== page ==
The bowhead whale (Balaena mysticetus) is the Arctic’s largest and most dependent predator on zooplankton; however, knowledge about its important foraging areas in Baffin Bay and adjacent waters is limited. Data on movement, horizontal velocity (ms-1), dive depth (m), and dive rate (dives h-1) were obtained from 39 bowhead whales (31 females, 6 males, and 2 of undetermined sex) instrumented with satellite-linked time-depth recorders (SLTDRs) in spring 2009 and 2010 in Disko Bay, West Greenland. Thirty-eight whales provided information on dive rates and movement, and potential foraging areas were identified on the basis of low dive rates and stationary behaviour. Nine potential foraging areas were identified: Disko Bay and adjacent region, Clyde Inlet, Isabella Bay, Broughton Island, Cumberland Sound, Frobisher Bay, Hudson Strait, southern Foxe Basin, and northern Foxe Basin. Two females returned to Disko Bay the following spring (duration of tags > 420 days). Their diving behavior indicated that all whales exhibited a large degree of flexibility in their use of potential feeding areas in Baffin Bay and adjacent waters. The variability of habitat selection may buffer against climate-induced changes in the preferred habitats of bowhead whales.

La baleine boréale (Balaena mysticetus) est le plus grand prédateur de zooplancton de l’Arctique. Elle est également le prédateur qui dépend le plus de cette espèce. Cependant, on possède peu de connaissances sur les importantes zones d’alimentation de la baleine boréale dans la baie de Baffin et les eaux adjacentes. Des données au sujet des déplacements et de la vélocité horizontale (ms-1), de la profondeur des plongeons (m) et du taux de plongeons (plongeons h-1) ont été obtenues à partir de 39 baleines boréales (31 femelles, six mâles et deux baleines au sexe non déterminé) dotées d’enregistreurs de profondeur temporelle satellitaires (SLTDR) au printemps 2009 et au printemps 2010 dans la baie de Disko, dans l’ouest du Groenland. Trente-huit baleines ont permis d’obtenir de l’information sur le taux de plongeons et les déplacements, de même que sur les zones d’alimentation potentielles en fonction des plongeons en faible profondeur et du comportement stationnaire. Neuf zones d’alimentation potentielles ont été déterminées, soit la baie de Disko et la région adjacente, le passage Clyde, la baie Isabella, la baie Broughton, le détroit de Cumberland, la baie Frobisher, le détroit d’Hudson, le sud du bassin Foxe et le nord du bassin Foxe. Deux femelles sont retournées à la baie de Disko le printemps suivant (durée des étiquettes > 420 jours). Leur comportement de plongée laissait entrevoir que toutes les baleines possédaient un grand degré de souplesse quant à leur utilisation des zones d’alimentation potentielles dans la baie de Baffin et les eaux adjacentes. La variabilité de la sélection de l’habitat peut avoir pour effet d’amortir les changements découlant du climat dans les habitats préférés des baleines boréales.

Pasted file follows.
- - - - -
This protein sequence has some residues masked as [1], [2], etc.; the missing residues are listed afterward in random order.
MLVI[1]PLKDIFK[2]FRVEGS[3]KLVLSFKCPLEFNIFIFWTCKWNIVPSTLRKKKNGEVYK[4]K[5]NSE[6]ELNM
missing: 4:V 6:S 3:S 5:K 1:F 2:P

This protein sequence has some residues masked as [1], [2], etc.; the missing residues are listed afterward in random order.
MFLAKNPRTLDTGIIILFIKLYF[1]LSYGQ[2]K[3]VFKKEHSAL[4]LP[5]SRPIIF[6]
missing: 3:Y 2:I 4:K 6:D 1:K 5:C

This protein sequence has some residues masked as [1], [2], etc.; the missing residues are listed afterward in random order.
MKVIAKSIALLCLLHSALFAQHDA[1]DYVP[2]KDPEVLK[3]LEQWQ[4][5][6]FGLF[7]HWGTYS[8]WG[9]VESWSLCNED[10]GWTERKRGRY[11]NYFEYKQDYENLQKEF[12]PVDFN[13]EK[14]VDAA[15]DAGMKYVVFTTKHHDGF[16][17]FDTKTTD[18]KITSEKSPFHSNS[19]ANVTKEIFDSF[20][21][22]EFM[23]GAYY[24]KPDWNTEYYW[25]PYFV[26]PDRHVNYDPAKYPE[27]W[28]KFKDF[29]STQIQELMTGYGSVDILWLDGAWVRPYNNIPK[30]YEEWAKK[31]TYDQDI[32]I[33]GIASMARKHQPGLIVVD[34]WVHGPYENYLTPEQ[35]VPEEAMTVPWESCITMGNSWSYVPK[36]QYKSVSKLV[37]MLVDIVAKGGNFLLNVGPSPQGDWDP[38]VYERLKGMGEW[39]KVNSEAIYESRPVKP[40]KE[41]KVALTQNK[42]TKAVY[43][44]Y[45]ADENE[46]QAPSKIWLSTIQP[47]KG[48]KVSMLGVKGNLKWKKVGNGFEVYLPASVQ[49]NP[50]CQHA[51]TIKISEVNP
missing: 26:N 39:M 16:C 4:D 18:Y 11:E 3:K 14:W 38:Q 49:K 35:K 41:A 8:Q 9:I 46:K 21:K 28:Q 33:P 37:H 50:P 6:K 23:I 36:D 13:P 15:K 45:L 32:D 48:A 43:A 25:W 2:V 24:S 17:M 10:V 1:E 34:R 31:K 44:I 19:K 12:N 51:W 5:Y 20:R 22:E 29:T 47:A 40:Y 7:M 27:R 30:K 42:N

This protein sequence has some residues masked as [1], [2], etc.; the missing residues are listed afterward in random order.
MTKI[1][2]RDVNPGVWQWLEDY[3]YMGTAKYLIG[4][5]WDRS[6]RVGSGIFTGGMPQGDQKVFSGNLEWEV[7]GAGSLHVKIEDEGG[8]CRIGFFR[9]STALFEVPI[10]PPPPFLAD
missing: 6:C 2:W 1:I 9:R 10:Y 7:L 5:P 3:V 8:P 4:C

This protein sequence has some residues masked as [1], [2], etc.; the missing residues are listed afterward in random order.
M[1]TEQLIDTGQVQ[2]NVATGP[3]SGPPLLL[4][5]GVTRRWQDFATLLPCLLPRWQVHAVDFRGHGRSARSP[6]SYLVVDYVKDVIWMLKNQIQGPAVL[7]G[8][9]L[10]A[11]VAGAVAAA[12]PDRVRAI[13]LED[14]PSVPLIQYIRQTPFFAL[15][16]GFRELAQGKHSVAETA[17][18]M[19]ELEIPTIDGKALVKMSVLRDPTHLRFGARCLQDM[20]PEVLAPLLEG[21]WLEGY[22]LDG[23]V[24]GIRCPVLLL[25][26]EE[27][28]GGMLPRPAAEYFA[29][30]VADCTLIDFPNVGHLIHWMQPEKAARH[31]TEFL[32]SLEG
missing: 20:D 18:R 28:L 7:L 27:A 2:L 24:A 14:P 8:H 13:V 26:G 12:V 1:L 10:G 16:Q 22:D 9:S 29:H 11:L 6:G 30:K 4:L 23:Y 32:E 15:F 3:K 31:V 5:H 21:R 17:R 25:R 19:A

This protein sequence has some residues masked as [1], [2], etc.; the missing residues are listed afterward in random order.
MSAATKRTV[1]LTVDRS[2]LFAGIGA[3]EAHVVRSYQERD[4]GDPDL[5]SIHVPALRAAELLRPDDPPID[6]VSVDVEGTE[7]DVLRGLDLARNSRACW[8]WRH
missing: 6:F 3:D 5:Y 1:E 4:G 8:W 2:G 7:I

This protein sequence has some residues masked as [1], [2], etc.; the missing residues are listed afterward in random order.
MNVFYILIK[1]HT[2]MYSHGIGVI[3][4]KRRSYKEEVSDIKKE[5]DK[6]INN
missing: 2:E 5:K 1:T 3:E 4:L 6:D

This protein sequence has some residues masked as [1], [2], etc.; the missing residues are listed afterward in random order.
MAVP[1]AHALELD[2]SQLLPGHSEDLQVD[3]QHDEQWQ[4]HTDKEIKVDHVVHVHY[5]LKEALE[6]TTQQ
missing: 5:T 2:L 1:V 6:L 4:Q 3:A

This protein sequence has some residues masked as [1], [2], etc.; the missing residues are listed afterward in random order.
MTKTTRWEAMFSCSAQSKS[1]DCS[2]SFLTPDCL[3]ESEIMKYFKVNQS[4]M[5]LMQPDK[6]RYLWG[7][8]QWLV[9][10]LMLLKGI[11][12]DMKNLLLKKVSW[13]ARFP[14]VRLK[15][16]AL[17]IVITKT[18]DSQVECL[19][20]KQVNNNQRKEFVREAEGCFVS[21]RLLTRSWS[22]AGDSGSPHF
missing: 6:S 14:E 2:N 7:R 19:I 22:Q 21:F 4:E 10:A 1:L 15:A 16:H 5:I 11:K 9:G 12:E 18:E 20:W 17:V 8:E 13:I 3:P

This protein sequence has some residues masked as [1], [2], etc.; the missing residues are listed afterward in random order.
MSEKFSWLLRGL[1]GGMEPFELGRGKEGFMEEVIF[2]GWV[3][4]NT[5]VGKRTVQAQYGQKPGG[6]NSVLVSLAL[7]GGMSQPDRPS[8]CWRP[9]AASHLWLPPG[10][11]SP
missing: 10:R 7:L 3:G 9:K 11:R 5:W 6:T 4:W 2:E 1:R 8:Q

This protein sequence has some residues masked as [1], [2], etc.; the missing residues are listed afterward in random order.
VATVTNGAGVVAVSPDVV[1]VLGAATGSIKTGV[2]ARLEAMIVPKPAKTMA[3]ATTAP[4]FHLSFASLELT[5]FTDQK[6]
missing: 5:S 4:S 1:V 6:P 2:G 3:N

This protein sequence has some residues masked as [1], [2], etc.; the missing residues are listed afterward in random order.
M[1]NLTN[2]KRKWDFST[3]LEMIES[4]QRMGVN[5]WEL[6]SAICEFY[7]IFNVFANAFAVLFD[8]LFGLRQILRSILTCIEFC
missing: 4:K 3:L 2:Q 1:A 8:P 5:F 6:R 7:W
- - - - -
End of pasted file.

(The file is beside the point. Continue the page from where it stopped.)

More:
Regional variability of megabenthic community structure across the Canadian Arctic   /   Roy, V.   Iken, K.   Archambault, P.
Arctic, v. 68, no. 2, June 2015, p. 180-192, ill., map
ASTIS record 80919